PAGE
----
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4 Considerations to Negotiate Like a Ninja

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Lee Davenport

Lee Davenport

By Lee Davenport

I remember getting my real estate license and thinking I was ready to make my first commission check. Little did I know that I had much to learn about generating leads back then. Perhaps you feel the same way, whether you are new, returning, or revamping your business. Well, check out this excerpt from my latest workbook, “Plan to Win! Transform Your Sales Game Plan,” which is available on

The Epsilon Playbook: Negotiating Like a Ninja

Are you intimidated by the sea of agents in your local area? You won’t be when you develop a competitive edge by negotiating like a ninja.

The Greek letter epsilon means elasticity (Gachette, 2008), and that is exactly what you need if you want to be a skilled negotiator – or what we call a Ninja Negotiator. Hundreds if not thousands of books have been written on negotiating. But what these books may not readily and overtly tell you about is how to negotiate with unmotivated, reclusive appraisers, head-strong lenders, or obnoxious or incompetent agents.

Negotiating in real estate is different than most industries because often times you will stumble across and be in the predicament to work with the same lenders, agents, appraisers and other industry professionals again and again. Because these practitioners typically represent either your client or those on the other side of the closing table, it becomes a necessity to advancing your clients’ best interests while understanding the art of “catching more bees with honey” as opposed to “burning bridges,” despite how obstinate the other professional may be.

Your state may require you to provide a minimum level of services, including basic requirements to help negotiate, to present and receive offers, and to answer questions relating to real estate property (Nanda and Pancak, 2010). But you must do more to create an unstoppable game plan for sales success. Ask yourself the following questions BEFORE your next negotiating face-off.

My Training Journal

1. What is your mindset when entering negotiations (can do, I am scared, I am a bull-dozer, etc.)? Why? What are the positives of this attitude? What are the drawbacks of this attitude? How can you lessen the drawbacks?

2. When you represent the buyer, what are the typical needs and objections of the seller? Appraiser? Lender? What solutions can often mitigate these objections and appear as a win-win (although you are protective of your client’s best interests)?

COACH’S CALL: The key with negotiating like a ninja is being steps ahead of the other party so that you can answer their needs and questions while showing that your client’s request is not in conflict and will not jeopardize the other party from being satisfied.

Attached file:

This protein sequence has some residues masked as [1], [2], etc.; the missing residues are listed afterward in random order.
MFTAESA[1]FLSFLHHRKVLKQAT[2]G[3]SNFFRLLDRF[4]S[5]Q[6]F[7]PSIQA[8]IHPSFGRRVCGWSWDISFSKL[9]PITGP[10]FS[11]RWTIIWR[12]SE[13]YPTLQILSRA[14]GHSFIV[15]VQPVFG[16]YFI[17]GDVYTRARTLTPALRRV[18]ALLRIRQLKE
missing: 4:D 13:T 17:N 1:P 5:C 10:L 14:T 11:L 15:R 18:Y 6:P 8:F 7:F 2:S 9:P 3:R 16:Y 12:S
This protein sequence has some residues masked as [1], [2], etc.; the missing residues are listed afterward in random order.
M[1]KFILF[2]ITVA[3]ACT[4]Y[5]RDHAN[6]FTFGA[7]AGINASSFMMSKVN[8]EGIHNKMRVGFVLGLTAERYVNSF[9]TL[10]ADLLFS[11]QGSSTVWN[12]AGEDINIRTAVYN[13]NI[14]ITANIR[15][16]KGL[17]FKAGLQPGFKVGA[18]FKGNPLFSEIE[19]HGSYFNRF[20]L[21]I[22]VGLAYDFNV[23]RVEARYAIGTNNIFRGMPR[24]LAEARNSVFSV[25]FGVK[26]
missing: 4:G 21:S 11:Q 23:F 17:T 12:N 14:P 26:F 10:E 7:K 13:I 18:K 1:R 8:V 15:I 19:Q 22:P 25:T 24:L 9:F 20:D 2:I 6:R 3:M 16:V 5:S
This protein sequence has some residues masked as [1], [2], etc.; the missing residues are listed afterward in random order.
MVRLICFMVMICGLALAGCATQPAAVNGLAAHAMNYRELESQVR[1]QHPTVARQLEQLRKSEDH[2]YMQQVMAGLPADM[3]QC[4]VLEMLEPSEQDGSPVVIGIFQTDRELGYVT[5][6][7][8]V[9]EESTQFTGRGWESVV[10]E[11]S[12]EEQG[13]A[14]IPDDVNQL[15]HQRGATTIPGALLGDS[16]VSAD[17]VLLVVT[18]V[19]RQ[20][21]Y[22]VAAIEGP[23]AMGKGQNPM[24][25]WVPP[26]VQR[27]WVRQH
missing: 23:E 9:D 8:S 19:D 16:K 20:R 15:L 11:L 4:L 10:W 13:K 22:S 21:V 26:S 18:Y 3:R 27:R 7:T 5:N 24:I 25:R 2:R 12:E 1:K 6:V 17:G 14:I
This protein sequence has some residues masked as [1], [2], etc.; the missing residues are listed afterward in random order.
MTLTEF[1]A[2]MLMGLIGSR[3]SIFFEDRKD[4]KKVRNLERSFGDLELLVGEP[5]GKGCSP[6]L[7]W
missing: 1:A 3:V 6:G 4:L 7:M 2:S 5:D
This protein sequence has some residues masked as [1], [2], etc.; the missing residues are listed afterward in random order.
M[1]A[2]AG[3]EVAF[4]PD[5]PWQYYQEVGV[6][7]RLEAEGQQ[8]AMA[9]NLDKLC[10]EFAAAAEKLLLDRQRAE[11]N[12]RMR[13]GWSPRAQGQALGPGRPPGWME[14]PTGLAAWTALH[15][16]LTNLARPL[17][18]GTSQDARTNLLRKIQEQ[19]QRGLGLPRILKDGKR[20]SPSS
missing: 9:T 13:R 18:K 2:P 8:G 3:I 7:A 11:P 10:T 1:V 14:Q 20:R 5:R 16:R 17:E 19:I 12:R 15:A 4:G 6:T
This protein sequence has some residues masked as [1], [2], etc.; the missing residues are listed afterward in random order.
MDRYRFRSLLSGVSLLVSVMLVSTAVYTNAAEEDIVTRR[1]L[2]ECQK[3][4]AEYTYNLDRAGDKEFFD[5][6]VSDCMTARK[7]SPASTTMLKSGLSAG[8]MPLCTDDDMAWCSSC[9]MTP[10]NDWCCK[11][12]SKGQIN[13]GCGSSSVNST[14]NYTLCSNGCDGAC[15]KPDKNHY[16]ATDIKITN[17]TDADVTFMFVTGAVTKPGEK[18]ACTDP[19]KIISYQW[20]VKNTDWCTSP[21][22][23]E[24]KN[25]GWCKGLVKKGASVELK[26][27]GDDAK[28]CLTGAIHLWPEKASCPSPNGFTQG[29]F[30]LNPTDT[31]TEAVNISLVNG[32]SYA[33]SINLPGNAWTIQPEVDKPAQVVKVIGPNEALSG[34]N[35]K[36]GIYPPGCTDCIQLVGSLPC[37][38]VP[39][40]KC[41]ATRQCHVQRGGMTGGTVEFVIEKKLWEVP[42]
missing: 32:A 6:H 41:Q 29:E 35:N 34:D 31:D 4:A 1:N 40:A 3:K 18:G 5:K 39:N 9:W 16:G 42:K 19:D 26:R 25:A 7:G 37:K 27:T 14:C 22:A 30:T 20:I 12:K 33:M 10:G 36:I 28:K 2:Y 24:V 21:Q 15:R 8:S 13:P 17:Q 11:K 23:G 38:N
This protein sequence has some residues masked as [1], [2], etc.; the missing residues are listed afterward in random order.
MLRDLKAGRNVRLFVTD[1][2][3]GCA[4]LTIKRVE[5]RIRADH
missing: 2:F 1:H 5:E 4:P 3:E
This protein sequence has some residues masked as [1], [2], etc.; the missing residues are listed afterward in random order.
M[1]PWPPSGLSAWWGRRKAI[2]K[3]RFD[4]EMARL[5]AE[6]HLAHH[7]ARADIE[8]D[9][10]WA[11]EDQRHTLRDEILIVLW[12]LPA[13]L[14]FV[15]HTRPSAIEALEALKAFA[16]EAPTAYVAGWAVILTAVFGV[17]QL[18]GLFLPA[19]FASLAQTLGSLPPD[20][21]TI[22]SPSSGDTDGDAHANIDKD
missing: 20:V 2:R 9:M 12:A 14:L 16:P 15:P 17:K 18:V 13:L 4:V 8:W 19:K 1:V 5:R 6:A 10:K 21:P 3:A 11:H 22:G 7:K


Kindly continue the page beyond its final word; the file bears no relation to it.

3. When you represent the seller, what are the typical needs and objections of the buyer? Lender? Appraiser? Home inspector? What solutions can appease these objections while still endeavoring to meet the ultimate need of the parties (i.e. what are possible win-win outcomes)?

COACH’S CALL: These tentative solutions should not be written in stone, never to be changed again! These are just to give you a guide so that you minimize unpreparedness as much as possible, which is critical to negotiating like a ninja. These are a starting point that should be developed over time with each transaction you encounter.

BONUS: Preempt problems with appraisals by meeting the appraiser with contract, comparable solds and a list of home features in hand. Prevention is still better than a cure! These are a starting point that should be developed over time with each transaction you encounter.

4. What is your DiSC profile or Myers-Briggs Personality Type? What are the most effective negotiating tactics for this profile?

Strategy Replay

A good negotiator can make all parties to a transaction feel as if they have won. Be sure to consider objections and complaints from all parties regarding the real estate transaction before entering into negotiations in order to more effectively understand the best strategy to promote your client’s best interests.

Remember that you are given two ears and one mouth for a reason. You should let all parties speak to you twice as much as you speak in order to effectively assess their needs and strategize a game plan that is as much of a win-win as possible, keeping in mind that your client’s best interest is your supreme guide. This will allow you to better handle and persuade even the most unyielding parties like a professional, and become a ninja in negotiating real estate transactions.

*This was just an excerpt so get your copy of “Plan to Win! Transform Your Sales Games Plan,” which will help you plan to generate more leads, sell with social media, win listings, wow buyers, and much more. I hope to “see” you in the social-sphere: Follow me on Google Plus and Facebook for more tips and techniques. Here’s to your success!

Lee Davenport is a licensed real estate broker, business doctoral student, trainer and coach.  Learn more about the training and 1-on-1 coaching programs that she offers by visiting

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